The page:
Honor/Shame Dynamics in Our Training
(an excerpt from The Global Gospel by Werner Mischke, chapter 4.2)
One of the most widely accepted models for contextualizing the Christian faith was developed by the acclaimed missiologist Paul Hiebert. He called it “critical contextualization”. It has four steps.1
Step 1: Exegete the host culture. Cross-cultural workers study the culture phenomenologically. Suspending judgment, they gather information about beliefs and customs of the host culture.
Step 2: Exegete Scripture. Local leaders and cross-cultural workers together find bridges from Scripture back to the host culture; this is known as the “hermeneutical bridge.”
Step 3: Community evaluates beliefs and customs. The community critically examines its beliefs and customs in light of its new biblical understanding. The community may choose to:
- retain the old practice, custom, or belief if it is not unbiblical,
- reject the practice, custom, or belief because it is unbiblical, or
- retain but modify the practice or belief to give it Christian meaning through appropriate rituals, actions, or symbols.
Step 4: Community develops new contextualized practices. Leaders help the faith community arrange the practices and beliefs they have chosen into a ritual that expresses the Christian meaning of the event.
This process may be diagrammed as shown below:
What this approach does not take into account is the Western blind spot about honor and shame. Remember, the majority of Western missionaries—plus a multitude of non-Western Christians trained by Western leaders—have a blind spot about honor/shame as a pivotal cultural value of Scripture.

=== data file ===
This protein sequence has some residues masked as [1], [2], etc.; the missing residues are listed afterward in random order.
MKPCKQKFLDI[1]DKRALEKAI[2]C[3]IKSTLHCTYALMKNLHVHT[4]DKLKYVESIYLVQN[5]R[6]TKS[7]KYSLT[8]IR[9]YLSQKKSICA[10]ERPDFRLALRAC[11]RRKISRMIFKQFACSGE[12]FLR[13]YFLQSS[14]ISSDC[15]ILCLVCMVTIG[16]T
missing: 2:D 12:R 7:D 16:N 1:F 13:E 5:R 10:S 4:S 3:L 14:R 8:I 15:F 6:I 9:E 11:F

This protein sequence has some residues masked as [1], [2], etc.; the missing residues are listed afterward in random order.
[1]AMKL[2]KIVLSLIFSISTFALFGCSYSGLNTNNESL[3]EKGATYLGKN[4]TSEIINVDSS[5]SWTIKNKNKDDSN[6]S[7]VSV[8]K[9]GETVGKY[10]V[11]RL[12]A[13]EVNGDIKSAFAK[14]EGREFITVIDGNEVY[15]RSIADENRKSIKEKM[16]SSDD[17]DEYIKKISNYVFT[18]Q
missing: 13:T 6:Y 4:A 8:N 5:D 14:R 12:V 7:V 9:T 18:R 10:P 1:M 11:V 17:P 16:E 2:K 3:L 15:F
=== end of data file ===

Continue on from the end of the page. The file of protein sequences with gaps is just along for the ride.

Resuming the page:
Therefore, I propose a contextualization process that expands on Hiebert’s model. I make this recommendation with the utmost respect for his work. And in no way am I suggesting that Hiebert was unaware of the importance of honor/shame dynamics in cross-cultural ministry. But I have not yet run across any of his writings that address the blind spot about honor and shame in Western theological education.
With these caveats, I make the recommendation below:
In this diagram I have added a step at the beginning—“Step A: Exegete Bible cultures.”
One might ask, Why add Step A? Would not the average Christian teacher, missions pastor, or cross-cultural worker already understand the cultures of the Bible? Would not the average missionary be able to incorporate the understanding of “Bible cultures” as part of “Step 2—Exegesis of Scripture”? The answer is only partially, since there is a blind spot in Western theology about honor/shame. The majority of Christian education is conducted without an awareness of the Bible’s pivotal cultural value of honor and shame. Consequently, I propose adding “Step A” at the beginning.
In this model, Step A is foundational. Here’s why: 1) Step A is foundational because it is part of pre-field training. 2) Step A is foundational because it is rooted in and promulgated through the academy. 3) Step A is foundational because it advances the Word of God as being primary and first in the contextualization process.
For a free copy of the full chapter from 4.2—“Honor-Shame Dynamics in our Training”, click here.
Learn about Mission ONE’s new honor-shame curriculum serving the global missions community: “Journey of Discovery in Honor, Shame, and the Gospel”.
1. Taken largely from Pocock, Van Rheenan, and McConnell: The Changing Face of World Missions: Engaging Contemporary Issues and Trends (Grand Rapids, MI: Baker, 2005), 337.
This article was submitted by Werner Mischke of Mission One. Mission One is a Missio Nexus member. Member organizations can provide content to the Missio Nexus website. See how by clicking here.